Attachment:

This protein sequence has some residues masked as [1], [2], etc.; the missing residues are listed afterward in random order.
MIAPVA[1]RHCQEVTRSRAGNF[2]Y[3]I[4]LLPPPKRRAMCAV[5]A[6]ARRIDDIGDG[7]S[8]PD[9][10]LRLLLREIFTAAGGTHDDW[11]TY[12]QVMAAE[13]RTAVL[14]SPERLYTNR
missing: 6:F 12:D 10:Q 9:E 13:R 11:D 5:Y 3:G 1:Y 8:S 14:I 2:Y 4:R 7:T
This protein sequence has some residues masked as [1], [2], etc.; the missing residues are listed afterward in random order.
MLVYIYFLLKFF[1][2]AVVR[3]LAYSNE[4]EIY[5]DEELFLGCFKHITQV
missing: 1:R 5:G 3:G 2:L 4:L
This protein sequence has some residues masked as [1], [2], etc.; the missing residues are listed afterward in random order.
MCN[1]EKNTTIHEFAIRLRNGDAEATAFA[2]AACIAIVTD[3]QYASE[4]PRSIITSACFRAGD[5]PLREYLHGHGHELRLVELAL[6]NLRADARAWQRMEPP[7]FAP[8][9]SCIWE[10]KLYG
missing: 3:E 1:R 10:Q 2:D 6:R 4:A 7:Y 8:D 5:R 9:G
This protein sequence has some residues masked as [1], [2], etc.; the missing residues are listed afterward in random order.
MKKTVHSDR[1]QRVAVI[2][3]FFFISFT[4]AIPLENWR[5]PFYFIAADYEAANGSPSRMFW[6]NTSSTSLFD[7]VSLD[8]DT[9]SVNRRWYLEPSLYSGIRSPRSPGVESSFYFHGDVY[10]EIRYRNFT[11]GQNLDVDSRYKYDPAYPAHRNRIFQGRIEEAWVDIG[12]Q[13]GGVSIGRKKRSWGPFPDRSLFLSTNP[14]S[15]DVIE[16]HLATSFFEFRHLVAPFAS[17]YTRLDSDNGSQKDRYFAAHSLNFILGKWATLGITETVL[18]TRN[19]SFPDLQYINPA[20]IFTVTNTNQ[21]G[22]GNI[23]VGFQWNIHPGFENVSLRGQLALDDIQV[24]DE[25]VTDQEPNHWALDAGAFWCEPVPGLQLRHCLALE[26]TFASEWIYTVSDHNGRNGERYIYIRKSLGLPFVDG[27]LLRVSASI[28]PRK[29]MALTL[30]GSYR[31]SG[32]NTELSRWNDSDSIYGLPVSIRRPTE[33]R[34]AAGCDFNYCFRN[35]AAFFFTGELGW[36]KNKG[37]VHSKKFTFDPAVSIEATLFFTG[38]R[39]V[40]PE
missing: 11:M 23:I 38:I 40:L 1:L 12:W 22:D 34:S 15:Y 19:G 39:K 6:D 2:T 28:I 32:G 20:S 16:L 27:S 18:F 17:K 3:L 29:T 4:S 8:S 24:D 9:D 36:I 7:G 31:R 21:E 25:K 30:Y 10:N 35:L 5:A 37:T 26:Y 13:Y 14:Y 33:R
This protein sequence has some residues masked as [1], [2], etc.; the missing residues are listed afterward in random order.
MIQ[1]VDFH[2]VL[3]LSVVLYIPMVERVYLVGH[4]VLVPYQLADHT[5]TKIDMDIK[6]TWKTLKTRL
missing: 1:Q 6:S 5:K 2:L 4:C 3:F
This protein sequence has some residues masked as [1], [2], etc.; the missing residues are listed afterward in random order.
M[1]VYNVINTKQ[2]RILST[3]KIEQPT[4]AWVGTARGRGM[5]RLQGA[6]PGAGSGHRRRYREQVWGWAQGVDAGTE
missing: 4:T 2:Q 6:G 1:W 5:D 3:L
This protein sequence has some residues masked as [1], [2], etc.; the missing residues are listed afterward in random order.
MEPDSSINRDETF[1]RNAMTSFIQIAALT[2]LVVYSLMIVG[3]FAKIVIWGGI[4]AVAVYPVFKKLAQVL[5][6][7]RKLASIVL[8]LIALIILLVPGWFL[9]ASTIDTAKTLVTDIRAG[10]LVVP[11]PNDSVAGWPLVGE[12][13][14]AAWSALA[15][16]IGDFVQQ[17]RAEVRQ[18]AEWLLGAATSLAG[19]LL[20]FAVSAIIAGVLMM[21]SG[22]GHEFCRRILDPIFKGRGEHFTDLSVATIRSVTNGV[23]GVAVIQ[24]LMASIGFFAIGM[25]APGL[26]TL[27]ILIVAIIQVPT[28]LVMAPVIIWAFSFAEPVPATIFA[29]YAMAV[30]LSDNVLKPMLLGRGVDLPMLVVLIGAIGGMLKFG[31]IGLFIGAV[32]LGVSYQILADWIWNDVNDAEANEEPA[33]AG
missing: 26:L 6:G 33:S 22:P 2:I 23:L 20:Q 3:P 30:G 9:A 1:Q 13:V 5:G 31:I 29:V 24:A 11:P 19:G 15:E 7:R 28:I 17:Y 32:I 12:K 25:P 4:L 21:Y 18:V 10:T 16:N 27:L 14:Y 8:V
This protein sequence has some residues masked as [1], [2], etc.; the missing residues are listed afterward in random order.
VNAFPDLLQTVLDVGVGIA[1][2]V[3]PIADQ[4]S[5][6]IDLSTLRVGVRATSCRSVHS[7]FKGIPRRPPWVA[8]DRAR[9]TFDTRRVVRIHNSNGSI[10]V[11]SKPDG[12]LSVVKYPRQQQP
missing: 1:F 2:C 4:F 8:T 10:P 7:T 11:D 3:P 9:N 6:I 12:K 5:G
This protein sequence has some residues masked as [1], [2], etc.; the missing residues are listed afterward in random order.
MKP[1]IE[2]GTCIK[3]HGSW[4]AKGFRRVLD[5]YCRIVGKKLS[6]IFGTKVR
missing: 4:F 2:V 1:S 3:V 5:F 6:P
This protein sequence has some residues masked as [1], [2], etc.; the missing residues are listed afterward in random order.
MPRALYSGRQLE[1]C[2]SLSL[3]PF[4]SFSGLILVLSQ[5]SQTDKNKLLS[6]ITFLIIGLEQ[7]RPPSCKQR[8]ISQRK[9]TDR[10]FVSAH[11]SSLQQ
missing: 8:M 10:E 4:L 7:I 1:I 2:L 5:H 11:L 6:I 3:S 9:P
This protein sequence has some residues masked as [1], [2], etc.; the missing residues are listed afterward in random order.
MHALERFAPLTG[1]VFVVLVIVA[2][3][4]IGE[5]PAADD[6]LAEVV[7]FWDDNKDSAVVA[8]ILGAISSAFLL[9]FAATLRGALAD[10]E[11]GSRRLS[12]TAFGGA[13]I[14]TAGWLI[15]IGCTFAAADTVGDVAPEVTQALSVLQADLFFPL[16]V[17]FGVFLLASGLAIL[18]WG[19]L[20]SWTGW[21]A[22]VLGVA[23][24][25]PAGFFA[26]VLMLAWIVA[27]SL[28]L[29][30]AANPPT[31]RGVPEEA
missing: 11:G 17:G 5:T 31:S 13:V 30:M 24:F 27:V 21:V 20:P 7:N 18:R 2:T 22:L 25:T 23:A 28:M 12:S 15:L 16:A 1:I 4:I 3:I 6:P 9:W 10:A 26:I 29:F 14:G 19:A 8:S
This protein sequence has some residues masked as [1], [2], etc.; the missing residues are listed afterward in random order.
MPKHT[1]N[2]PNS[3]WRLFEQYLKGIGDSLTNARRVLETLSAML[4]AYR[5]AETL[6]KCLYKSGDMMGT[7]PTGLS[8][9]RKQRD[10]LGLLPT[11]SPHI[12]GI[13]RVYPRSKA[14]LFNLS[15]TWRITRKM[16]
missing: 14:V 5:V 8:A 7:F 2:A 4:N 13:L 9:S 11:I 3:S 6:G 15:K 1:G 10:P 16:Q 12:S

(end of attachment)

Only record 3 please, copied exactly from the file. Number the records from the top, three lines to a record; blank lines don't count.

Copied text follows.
This protein sequence has some residues masked as [1], [2], etc.; the missing residues are listed afterward in random order.
MCN[1]EKNTTIHEFAIRLRNGDAEATAFA[2]AACIAIVTD[3]QYASE[4]PRSIITSACFRAGD[5]PLREYLHGHGHELRLVELAL[6]NLRADARAWQRMEPP[7]FAP[8][9]SCIWE[10]KLYG
missing: 3:E 1:R 10:Q 2:D 6:R 4:A 7:Y 8:D 5:R 9:G